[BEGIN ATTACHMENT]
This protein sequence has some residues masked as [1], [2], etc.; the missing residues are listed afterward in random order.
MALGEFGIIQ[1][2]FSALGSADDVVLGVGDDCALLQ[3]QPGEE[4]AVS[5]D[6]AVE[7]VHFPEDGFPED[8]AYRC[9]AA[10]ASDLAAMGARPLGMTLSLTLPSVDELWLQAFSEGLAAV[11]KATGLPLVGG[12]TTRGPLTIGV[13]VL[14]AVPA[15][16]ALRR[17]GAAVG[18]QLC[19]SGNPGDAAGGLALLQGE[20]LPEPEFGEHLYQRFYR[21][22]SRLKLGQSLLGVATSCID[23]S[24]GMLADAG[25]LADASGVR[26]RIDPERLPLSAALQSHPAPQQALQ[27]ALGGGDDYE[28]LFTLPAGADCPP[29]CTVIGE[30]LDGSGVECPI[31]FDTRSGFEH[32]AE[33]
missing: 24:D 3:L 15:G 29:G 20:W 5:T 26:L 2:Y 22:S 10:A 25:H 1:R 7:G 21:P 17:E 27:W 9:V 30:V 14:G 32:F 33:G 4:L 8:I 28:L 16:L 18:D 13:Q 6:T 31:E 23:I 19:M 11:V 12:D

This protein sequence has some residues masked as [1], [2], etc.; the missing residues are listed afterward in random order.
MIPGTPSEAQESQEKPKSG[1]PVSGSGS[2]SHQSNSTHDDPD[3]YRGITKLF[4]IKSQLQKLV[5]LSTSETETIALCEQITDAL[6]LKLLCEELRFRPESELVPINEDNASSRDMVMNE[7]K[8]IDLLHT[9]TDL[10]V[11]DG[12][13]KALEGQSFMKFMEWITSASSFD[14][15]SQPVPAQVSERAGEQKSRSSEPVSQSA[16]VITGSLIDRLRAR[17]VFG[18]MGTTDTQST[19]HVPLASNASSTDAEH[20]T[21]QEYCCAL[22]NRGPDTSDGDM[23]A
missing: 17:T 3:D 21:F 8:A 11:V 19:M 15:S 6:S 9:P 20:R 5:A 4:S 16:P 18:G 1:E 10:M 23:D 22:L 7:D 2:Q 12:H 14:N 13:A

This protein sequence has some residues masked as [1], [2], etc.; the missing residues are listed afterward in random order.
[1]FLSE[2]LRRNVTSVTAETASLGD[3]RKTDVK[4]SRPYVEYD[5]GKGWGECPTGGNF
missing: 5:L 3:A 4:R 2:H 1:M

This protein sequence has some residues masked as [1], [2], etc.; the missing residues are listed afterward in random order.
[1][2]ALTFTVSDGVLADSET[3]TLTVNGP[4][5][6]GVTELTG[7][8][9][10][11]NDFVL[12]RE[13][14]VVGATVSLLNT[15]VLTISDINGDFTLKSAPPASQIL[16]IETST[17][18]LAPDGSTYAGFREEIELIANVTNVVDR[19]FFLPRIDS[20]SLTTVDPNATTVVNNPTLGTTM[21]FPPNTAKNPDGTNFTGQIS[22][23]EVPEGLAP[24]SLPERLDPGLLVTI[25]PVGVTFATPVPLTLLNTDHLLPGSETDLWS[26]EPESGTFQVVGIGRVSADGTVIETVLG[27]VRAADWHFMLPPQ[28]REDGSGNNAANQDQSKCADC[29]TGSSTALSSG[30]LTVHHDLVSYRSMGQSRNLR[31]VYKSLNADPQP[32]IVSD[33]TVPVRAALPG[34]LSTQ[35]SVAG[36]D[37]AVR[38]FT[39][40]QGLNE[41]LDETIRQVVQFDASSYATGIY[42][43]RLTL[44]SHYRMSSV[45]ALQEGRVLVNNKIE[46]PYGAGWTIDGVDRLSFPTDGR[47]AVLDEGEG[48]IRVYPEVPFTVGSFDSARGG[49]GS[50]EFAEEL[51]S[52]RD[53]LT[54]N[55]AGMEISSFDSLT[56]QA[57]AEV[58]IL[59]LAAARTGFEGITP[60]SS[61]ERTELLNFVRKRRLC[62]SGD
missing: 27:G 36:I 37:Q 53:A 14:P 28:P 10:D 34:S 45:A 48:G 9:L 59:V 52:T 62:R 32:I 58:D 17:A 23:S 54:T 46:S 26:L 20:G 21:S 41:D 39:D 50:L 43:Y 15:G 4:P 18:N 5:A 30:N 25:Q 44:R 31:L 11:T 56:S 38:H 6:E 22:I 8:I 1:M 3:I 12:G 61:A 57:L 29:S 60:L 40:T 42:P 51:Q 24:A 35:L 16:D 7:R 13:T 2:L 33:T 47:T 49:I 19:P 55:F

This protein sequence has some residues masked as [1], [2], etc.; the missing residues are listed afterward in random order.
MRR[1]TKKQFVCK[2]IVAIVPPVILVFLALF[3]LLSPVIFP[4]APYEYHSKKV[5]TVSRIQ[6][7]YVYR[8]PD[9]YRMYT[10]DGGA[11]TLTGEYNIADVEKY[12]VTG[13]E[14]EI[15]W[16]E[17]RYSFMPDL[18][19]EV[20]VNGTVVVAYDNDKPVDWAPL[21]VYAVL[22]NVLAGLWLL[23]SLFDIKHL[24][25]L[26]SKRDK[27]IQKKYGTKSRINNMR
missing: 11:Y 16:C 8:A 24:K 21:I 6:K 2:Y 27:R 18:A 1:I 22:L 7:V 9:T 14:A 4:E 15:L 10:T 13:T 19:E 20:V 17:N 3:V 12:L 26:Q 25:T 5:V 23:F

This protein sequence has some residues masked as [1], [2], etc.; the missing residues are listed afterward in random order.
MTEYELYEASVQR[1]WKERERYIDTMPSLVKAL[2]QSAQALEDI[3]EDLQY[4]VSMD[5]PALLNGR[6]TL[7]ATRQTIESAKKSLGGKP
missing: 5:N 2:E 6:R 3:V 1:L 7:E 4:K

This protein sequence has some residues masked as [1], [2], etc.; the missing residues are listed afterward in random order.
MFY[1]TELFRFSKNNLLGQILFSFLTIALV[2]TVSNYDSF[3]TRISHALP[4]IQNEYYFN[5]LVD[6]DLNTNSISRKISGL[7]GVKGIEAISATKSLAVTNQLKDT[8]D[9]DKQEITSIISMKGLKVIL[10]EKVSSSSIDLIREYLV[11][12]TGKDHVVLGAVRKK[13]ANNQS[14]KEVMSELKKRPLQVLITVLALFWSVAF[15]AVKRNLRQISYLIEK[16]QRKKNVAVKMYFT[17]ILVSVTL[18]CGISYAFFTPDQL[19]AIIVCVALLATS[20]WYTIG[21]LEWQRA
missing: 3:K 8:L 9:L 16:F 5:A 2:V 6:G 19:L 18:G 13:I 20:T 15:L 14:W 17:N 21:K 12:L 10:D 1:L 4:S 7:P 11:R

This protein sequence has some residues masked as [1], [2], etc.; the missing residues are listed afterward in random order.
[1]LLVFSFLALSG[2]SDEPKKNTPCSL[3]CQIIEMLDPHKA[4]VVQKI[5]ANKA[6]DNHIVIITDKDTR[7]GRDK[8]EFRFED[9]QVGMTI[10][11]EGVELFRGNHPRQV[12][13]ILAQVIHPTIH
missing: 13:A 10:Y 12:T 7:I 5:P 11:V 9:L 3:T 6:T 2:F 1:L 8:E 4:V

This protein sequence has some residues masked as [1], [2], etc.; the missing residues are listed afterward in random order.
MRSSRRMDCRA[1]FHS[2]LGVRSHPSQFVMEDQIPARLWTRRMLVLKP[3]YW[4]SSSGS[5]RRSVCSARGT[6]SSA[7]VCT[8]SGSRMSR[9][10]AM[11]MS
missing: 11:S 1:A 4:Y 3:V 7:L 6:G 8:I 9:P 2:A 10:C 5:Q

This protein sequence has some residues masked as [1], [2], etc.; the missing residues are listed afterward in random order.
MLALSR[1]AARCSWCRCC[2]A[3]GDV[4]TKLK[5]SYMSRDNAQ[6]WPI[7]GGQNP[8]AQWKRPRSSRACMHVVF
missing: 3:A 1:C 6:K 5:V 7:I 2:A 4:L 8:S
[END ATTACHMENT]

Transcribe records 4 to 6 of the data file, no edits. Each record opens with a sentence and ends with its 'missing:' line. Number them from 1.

This protein sequence has some residues masked as [1], [2], etc.; the missing residues are listed afterward in random order.
[1][2]ALTFTVSDGVLADSET[3]TLTVNGP[4][5][6]GVTELTG[7][8][9][10][11]NDFVL[12]RE[13][14]VVGATVSLLNT[15]VLTISDINGDFTLKSAPPASQIL[16]IETST[17][18]LAPDGSTYAGFREEIELIANVTNVVDR[19]FFLPRIDS[20]SLTTVDPNATTVVNNPTLGTTM[21]FPPNTAKNPDGTNFTGQIS[22][23]EVPEGLAP[24]SLPERLDPGLLVTI[25]PVGVTFATPVPLTLLNTDHLLPGSETDLWS[26]EPESGTFQVVGIGRVSADGTVIETVLG[27]VRAADWHFMLPPQ[28]REDGSGNNAANQDQSKCADC[29]TGSSTALSSG[30]LTVHHDLVSYRSMGQSRNLR[31]VYKSLNADPQP[32]IVSD[33]TVPVRAALPG[34]LSTQ[35]SVAG[36]D[37]AVR[38]FT[39][40]QGLNE[41]LDETIRQVVQFDASSYATGIY[42][43]RLTL[44]SHYRMSSV[45]ALQEGRVLVNNKIE[46]PYGAGWTIDGVDRLSFPTDGR[47]AVLDEGEG[48]IRVYPEVPFTVGSFDSARGG[49]GS[50]EFAEEL[51]S[52]RD[53]LT[54]N[55]AGMEISSFDSLT[56]QA[57]AEV[58]IL[59]LAAARTGFEGITP[60]SS[61]ERTELLNFVRKRRLC[62]SGD
missing: 27:G 36:I 37:Q 53:A 14:P 28:P 10:D 34:S 45:A 48:G 9:L 59:V 52:T 62:R 32:I 58:D 17:A 23:S 54:T 46:S 26:L 20:G 21:S 41:D 39:D 50:L 43:Y 15:G 4:P 18:N 5:A 30:N 25:Q 44:R 31:L 11:T 56:S 38:H 6:E 22:I 8:I 1:M 3:I 12:G 61:A 57:L 29:S 60:L 40:T 42:P 51:Q 24:A 35:L 16:D 7:R 13:T 2:L 33:T 47:T 49:I 19:P 55:F

This protein sequence has some residues masked as [1], [2], etc.; the missing residues are listed afterward in random order.
MRR[1]TKKQFVCK[2]IVAIVPPVILVFLALF[3]LLSPVIFP[4]APYEYHSKKV[5]TVSRIQ[6][7]YVYR[8]PD[9]YRMYT[10]DGGA[11]TLTGEYNIADVEKY[12]VTG[13]E[14]EI[15]W[16]E[17]RYSFMPDL[18][19]EV[20]VNGTVVVAYDNDKPVDWAPL[21]VYAVL[22]NVLAGLWLL[23]SLFDIKHL[24][25]L[26]SKRDK[27]IQKKYGTKSRINNMR
missing: 11:Y 16:C 8:A 24:K 21:I 6:K 2:Y 27:R 18:A 1:I 22:L 7:V 9:T 14:A 4:E 15:L 10:T 13:T 19:E 20:V 17:N 3:V 12:L 26:Q 25:T 5:V 23:F

This protein sequence has some residues masked as [1], [2], etc.; the missing residues are listed afterward in random order.
MTEYELYEASVQR[1]WKERERYIDTMPSLVKAL[2]QSAQALEDI[3]EDLQY[4]VSMD[5]PALLNGR[6]TL[7]ATRQTIESAKKSLGGKP
missing: 5:N 2:E 6:R 3:V 1:L 7:E 4:K